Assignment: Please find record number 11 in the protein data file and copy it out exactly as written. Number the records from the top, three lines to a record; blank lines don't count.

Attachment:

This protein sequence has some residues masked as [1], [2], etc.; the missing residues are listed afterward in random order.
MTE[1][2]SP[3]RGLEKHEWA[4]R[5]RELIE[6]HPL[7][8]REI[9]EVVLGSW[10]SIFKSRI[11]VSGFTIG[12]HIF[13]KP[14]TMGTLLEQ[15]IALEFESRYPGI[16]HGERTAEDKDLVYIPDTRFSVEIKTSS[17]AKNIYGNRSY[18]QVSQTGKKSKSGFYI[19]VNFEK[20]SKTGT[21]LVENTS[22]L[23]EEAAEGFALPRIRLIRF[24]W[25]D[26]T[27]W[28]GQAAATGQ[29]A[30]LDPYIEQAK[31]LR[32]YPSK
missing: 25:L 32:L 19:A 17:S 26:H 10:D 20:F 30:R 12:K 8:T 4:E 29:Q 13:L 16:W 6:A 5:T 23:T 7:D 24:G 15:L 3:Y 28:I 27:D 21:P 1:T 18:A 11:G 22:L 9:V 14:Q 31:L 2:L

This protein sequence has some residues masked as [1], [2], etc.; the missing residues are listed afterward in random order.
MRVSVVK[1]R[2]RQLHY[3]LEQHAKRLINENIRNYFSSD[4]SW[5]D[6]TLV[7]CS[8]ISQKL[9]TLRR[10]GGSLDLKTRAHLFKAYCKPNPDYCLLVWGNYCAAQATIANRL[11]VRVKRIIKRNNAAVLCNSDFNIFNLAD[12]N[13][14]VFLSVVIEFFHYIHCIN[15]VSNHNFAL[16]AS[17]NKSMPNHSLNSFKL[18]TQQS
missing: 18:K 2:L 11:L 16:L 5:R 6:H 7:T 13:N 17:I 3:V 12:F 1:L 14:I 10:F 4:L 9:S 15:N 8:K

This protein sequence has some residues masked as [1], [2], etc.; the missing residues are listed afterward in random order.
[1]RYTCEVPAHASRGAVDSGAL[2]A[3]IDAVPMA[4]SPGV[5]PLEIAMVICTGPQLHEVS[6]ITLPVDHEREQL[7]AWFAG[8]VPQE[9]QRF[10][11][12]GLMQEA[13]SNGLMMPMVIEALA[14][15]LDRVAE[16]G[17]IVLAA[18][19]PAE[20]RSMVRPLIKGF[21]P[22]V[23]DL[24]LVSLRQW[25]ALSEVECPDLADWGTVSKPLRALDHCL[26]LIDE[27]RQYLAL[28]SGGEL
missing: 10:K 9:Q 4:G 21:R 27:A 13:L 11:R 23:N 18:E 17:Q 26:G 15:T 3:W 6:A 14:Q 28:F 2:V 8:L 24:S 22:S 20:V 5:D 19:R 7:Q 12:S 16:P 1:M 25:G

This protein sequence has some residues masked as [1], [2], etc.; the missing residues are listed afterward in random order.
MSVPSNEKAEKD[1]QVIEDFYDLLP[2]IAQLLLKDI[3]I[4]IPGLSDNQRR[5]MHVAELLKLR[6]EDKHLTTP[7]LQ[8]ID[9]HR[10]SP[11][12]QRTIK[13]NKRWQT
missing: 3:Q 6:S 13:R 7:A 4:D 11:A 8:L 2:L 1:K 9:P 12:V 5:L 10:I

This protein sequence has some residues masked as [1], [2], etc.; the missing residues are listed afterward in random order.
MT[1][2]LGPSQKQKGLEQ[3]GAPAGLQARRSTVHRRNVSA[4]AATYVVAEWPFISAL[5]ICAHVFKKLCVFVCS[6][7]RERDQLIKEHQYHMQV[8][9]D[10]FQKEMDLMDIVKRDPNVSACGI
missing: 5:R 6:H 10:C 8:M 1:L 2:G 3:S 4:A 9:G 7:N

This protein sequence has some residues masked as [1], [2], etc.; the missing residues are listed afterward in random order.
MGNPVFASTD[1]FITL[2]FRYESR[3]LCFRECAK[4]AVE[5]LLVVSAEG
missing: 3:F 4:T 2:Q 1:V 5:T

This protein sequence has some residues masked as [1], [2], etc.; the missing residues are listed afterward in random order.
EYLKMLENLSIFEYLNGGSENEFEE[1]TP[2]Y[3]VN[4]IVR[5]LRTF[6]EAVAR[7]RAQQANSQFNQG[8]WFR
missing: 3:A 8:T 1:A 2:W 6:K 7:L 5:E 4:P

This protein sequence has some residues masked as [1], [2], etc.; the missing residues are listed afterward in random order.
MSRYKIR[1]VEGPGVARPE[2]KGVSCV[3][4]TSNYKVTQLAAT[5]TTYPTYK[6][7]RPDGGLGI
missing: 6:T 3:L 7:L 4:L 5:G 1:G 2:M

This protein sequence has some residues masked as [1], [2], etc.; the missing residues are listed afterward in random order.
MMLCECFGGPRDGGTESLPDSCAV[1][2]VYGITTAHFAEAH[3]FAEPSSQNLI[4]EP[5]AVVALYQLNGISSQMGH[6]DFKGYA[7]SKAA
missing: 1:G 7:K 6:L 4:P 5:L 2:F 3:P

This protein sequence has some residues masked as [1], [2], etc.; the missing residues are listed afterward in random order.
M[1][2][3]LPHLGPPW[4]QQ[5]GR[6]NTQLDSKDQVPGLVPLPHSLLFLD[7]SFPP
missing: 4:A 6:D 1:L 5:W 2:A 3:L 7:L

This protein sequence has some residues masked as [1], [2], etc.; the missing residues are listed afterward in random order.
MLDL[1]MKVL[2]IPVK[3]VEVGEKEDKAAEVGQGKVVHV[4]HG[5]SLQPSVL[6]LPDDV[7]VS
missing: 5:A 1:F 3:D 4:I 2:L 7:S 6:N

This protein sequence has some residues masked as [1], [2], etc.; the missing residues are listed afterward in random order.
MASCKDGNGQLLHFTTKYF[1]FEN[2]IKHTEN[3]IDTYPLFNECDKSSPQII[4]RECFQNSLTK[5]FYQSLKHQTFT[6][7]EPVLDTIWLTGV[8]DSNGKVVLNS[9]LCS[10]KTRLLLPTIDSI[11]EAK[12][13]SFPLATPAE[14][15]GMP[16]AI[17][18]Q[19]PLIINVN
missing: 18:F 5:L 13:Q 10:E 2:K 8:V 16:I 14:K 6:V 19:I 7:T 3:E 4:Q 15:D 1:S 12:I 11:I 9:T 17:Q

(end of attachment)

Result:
This protein sequence has some residues masked as [1], [2], etc.; the missing residues are listed afterward in random order.
MLDL[1]MKVL[2]IPVK[3]VEVGEKEDKAAEVGQGKVVHV[4]HG[5]SLQPSVL[6]LPDDV[7]VS
missing: 5:A 1:F 3:D 4:I 2:L 7:S 6:N